The last milestone…

milestones

On August 25, 2013, I wrote a post about Firsts. It was five days after the Mr had his accident. We were headlong on a journey that frankly, we weren’t sure how or when it would end. I say “we” as it was “our” journey, not just his. His journey took him through pain, healing, and rehabilitation.

My journey took me through nursing him in the beginning, patience (oh lord, lots of patience), taking care of him through his rehab, and finally, letting go.

We’ve been through so much over the past 4-1/2 months. A hospital stay and six weeks of initial **bone healing that required the Mr to be confined to bed for almost the entire time. A change in brace, and the beginning of rehabilitation. We celebrated his milestones: first unaided shower, getting up and down the stairs without help, surviving his first week of rehab, transitioning from crutches to a cane, standing and walking for the first time with both feet firmly on the ground with the brace and cane, walking without the brace or cane, the first time he drove his truck, and so much more.

All of this was to get the Mr back to his normal. One of the last milestones was reached yesterday. For the first time since August, I was a passenger while he was driving.

He’s been doing a little work around the Farm (that I can’t do), on and off, for the past month or so. He’s even using the Skilsaw again. I wondered if he would be able to pick it up, let alone turn it on. It gave him pause, but he needed to use it, so he did. Personally, I believe I would still be looking at it, nevermind picking it up and using it.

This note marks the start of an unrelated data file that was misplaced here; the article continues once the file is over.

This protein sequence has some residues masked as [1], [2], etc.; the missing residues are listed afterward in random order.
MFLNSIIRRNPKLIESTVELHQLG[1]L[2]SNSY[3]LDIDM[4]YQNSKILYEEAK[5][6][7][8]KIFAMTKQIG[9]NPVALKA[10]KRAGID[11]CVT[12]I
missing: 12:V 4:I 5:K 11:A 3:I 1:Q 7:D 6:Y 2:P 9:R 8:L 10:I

During his rehab, it was all he could do to not get ill. It was painful during and after. But, he persevered. He was determined that he was going to use his leg normally. He was going to get back to his normal.

He’s had moments of great pain – both physically and emotionally, and he’s had moments of celebration (see milestones above). This has been the hardest thing he has ever done. He still has a bit of healing to do — according to his doctor, that will continue over the next few months. But all in all, he is ok.

During all of this, I took on the role of caretaker. I have a great respect for those that do it on a regular basis. It’s hard work and requires the patience of a saint. I am not a patient person (as I’ve said before), but I tried. Sometimes I succeeded, sometimes not so much. My biggest fear was that he would hurt himself, and I wanted to protect him from that. Well, that wasn’t my job, and he let me know that. A few times. The hardest thing for me was letting go of the caretaker role and transitioning back to the wife role. I have to say, in all honesty, stepping back into familiar shoes (wife role) was a relief. I got my sense of self back, and it gave him the freedom he needed to continue his recovery — his way. It was definitely a win-win situation.

All of this pain and cheerleading was in an effort to get him to where he is now, and what he will be doing tomorrow.

Tomorrow (Tuesday), he returns to work full-time, off the Farm.  He has arrived at his final milestone. I am very proud of him. He is back to his normal, at last.

 

 

**According to the doctor and contrary to popular belief, a broken bone does not heal completely in six weeks. This is the time period where it is usually set and left in a cast or a brace; leaving it unsplinted can almost guarantee a re-break. It fills in enough within six weeks to enable a person to start using it on a limited basis. It generally takes eight to twelve weeks to be considered healed, but it is still weak and thin.

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